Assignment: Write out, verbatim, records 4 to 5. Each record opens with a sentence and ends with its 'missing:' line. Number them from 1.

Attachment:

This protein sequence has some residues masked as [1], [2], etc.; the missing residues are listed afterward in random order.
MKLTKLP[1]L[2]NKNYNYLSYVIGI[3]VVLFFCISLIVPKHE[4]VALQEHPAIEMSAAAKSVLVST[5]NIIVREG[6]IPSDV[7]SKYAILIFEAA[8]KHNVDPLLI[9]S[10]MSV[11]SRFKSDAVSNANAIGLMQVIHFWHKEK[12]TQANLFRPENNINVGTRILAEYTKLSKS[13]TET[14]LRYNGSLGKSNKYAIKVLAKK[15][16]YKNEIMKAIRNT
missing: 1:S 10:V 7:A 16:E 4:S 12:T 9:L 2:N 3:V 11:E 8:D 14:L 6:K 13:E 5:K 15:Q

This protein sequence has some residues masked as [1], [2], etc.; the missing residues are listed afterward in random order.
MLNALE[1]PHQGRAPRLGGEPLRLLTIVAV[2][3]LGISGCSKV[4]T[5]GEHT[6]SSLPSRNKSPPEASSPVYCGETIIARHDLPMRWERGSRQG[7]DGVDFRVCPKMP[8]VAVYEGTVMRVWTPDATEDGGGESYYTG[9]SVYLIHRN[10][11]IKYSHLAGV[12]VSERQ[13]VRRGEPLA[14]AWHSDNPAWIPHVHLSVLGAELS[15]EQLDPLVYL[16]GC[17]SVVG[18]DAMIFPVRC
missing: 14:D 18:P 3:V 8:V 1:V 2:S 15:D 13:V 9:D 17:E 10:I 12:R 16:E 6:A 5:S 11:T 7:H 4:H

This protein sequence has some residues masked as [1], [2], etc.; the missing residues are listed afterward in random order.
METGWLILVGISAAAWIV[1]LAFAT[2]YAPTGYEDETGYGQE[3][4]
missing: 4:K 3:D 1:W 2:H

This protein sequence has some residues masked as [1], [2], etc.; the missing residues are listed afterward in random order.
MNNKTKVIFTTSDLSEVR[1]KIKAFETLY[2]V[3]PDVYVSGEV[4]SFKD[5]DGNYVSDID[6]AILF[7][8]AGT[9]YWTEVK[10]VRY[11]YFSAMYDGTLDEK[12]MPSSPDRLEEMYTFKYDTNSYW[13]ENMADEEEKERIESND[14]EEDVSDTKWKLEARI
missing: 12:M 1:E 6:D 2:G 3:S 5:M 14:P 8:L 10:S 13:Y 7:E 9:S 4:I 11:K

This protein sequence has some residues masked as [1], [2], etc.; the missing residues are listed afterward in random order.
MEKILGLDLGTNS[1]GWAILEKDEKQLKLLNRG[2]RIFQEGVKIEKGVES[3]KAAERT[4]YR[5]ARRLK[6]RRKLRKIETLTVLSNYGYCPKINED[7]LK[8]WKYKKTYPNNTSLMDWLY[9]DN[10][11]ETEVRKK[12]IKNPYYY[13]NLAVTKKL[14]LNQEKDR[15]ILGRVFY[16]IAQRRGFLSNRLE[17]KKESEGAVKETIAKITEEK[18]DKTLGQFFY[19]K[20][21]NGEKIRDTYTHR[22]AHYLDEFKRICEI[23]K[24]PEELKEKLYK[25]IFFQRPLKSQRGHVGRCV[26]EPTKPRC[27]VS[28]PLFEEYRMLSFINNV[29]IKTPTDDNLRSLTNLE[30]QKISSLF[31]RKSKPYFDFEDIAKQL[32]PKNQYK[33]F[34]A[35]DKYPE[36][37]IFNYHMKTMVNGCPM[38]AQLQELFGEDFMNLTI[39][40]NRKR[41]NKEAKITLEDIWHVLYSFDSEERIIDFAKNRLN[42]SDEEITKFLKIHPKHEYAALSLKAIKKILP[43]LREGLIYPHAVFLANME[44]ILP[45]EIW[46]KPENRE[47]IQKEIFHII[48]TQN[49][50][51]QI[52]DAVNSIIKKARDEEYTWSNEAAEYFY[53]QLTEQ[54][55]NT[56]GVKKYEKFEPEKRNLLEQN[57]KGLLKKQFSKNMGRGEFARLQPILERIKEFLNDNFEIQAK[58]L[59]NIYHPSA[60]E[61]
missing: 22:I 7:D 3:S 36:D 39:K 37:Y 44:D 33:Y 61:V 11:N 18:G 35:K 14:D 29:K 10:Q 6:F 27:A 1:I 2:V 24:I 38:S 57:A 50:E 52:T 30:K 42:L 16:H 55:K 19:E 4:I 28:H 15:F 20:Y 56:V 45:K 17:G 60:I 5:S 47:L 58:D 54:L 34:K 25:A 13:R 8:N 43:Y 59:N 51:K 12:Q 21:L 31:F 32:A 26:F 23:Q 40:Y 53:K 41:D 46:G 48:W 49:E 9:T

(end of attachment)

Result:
This protein sequence has some residues masked as [1], [2], etc.; the missing residues are listed afterward in random order.
MNNKTKVIFTTSDLSEVR[1]KIKAFETLY[2]V[3]PDVYVSGEV[4]SFKD[5]DGNYVSDID[6]AILF[7][8]AGT[9]YWTEVK[10]VRY[11]YFSAMYDGTLDEK[12]MPSSPDRLEEMYTFKYDTNSYW[13]ENMADEEEKERIESND[14]EEDVSDTKWKLEARI
missing: 12:M 1:E 6:D 2:G 3:S 5:M 14:P 8:L 10:S 13:Y 7:E 9:S 4:I 11:K

This protein sequence has some residues masked as [1], [2], etc.; the missing residues are listed afterward in random order.
MEKILGLDLGTNS[1]GWAILEKDEKQLKLLNRG[2]RIFQEGVKIEKGVES[3]KAAERT[4]YR[5]ARRLK[6]RRKLRKIETLTVLSNYGYCPKINED[7]LK[8]WKYKKTYPNNTSLMDWLY[9]DN[10][11]ETEVRKK[12]IKNPYYY[13]NLAVTKKL[14]LNQEKDR[15]ILGRVFY[16]IAQRRGFLSNRLE[17]KKESEGAVKETIAKITEEK[18]DKTLGQFFY[19]K[20][21]NGEKIRDTYTHR[22]AHYLDEFKRICEI[23]K[24]PEELKEKLYK[25]IFFQRPLKSQRGHVGRCV[26]EPTKPRC[27]VS[28]PLFEEYRMLSFINNV[29]IKTPTDDNLRSLTNLE[30]QKISSLF[31]RKSKPYFDFEDIAKQL[32]PKNQYK[33]F[34]A[35]DKYPE[36][37]IFNYHMKTMVNGCPM[38]AQLQELFGEDFMNLTI[39][40]NRKR[41]NKEAKITLEDIWHVLYSFDSEERIIDFAKNRLN[42]SDEEITKFLKIHPKHEYAALSLKAIKKILP[43]LREGLIYPHAVFLANME[44]ILP[45]EIW[46]KPENRE[47]IQKEIFHII[48]TQN[49][50][51]QI[52]DAVNSIIKKARDEEYTWSNEAAEYFY[53]QLTEQ[54][55]NT[56]GVKKYEKFEPEKRNLLEQN[57]KGLLKKQFSKNMGRGEFARLQPILERIKEFLNDNFEIQAK[58]L[59]NIYHPSA[60]E[61]
missing: 22:I 7:D 3:S 36:D 39:K 37:Y 44:D 33:Y 61:V 11:N 18:G 35:K 14:D 29:K 10:Q 6:F 27:A 1:I 2:V 24:I 38:S 57:A 50:E 52:T 30:K 42:L 16:H 55:K 19:E 4:I 28:H 15:F 20:Y 56:V 45:K 17:G 60:I 5:S 47:L 58:D 54:L 34:K 25:A 13:R 8:N 43:Y 59:N 51:K 12:Q 21:L 31:F 32:A 26:F 23:Q 40:Y 53:K 41:D 46:G 48:W 49:E 9:T